Using Sub-Plots in your Fantasy Story

For me, a Sub-Plot is anything that takes the characters away from the main thread of the story on a merry little jaunt of their own, and then weaves its way back towards the main thread. They’re the plots that as a Gardener writer, there is a pause between coming up with the idea and typing it down, during which I think do I really want to try this?

(Spoiler alert, if it’s the first draft, then yes give it a go).

Sub-Plots are your opportunity to play around with your characters, and take your reader somewhere new. It’s a great opportunity to show elements of your world that might not otherwise be mentioned (e.g. visiting a festival or a local historical site), and it also allows your characters to stand on their own – especially if your sub-Plots have your main band of characters splitting up for a period of time.

The other advantage with sub-Plots is you can build really unique POVs for each character. Rather than having your characters stay together as one group, you can send them off on different “side-quests” so that they can experience different events by themselves. This is particularly useful if you have an ensemble cast and you are trying to avoid re-hashing conversations with the same characters. Split ‘em up, put them somewhere dangerous, and see what new life can be breathed into your story!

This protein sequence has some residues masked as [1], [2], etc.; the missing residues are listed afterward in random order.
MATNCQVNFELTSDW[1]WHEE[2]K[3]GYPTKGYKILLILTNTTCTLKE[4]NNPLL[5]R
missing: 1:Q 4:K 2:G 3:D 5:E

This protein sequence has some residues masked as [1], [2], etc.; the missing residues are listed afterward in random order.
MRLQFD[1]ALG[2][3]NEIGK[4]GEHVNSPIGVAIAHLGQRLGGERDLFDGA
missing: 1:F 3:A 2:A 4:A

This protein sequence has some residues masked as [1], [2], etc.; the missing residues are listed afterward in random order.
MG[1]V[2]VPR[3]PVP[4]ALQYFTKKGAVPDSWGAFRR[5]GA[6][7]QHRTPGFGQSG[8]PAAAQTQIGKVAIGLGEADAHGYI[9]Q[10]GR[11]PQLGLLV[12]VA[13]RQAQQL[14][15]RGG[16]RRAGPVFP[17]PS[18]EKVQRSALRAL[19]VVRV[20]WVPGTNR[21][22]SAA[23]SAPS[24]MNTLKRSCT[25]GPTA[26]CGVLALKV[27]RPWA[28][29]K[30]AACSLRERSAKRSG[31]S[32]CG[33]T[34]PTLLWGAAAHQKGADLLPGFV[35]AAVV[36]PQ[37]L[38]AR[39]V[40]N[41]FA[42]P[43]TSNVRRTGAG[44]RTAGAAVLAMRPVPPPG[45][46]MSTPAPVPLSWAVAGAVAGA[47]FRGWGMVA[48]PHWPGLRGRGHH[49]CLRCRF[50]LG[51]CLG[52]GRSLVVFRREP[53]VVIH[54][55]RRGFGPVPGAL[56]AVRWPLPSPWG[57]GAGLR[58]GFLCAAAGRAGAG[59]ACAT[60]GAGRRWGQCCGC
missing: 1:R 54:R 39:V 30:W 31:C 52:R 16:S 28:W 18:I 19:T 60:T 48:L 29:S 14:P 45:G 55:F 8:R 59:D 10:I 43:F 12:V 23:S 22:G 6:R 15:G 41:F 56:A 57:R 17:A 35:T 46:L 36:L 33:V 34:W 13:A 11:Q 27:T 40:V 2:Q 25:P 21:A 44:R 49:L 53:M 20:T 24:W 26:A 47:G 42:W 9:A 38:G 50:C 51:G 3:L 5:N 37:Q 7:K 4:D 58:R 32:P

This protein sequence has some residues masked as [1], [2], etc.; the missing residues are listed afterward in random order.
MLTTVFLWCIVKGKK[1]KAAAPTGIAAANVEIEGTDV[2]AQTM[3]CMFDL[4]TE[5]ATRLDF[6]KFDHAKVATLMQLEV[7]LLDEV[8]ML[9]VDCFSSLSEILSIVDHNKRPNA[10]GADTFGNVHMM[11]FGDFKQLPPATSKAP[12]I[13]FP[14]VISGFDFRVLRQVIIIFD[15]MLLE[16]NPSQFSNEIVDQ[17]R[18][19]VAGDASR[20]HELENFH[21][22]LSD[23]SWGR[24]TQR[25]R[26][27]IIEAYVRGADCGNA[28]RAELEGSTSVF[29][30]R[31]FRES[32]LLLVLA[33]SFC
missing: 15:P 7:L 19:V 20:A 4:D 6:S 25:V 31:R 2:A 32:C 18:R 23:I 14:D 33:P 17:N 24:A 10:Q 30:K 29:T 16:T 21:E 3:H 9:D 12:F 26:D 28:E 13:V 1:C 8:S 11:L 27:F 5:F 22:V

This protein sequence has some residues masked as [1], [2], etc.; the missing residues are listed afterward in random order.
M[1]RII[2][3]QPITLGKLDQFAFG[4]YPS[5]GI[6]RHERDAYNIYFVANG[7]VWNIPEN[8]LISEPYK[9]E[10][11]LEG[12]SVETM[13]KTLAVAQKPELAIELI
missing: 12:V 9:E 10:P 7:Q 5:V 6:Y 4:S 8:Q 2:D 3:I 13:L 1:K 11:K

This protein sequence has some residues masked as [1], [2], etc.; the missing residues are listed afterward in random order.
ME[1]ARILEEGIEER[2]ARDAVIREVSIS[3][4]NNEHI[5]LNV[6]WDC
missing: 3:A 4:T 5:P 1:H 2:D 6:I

Sub-Plots can also be used really effectively to play a game of smoke-and-mirrors with your readers. Your readers will expect that the sub-Plots will tie in with one another (as is the expectation of any story), so they’re going to start guessing how it fits into the main plot. Then, when you reveal how it fits, you give the reader a huge payoff!

Do you use sub-plots in your current project? If not, maybe consider how you can incorporate them to the advantage of the main story!


Check out my privacy policy for the legal bits about signing up to my Newsletter


Leave a Reply

Fill in your details below or click an icon to log in:

WordPress.com Logo

You are commenting using your WordPress.com account. Log Out /  Change )

Twitter picture

You are commenting using your Twitter account. Log Out /  Change )

Facebook photo

You are commenting using your Facebook account. Log Out /  Change )

Connecting to %s

This site uses Akismet to reduce spam. Learn how your comment data is processed.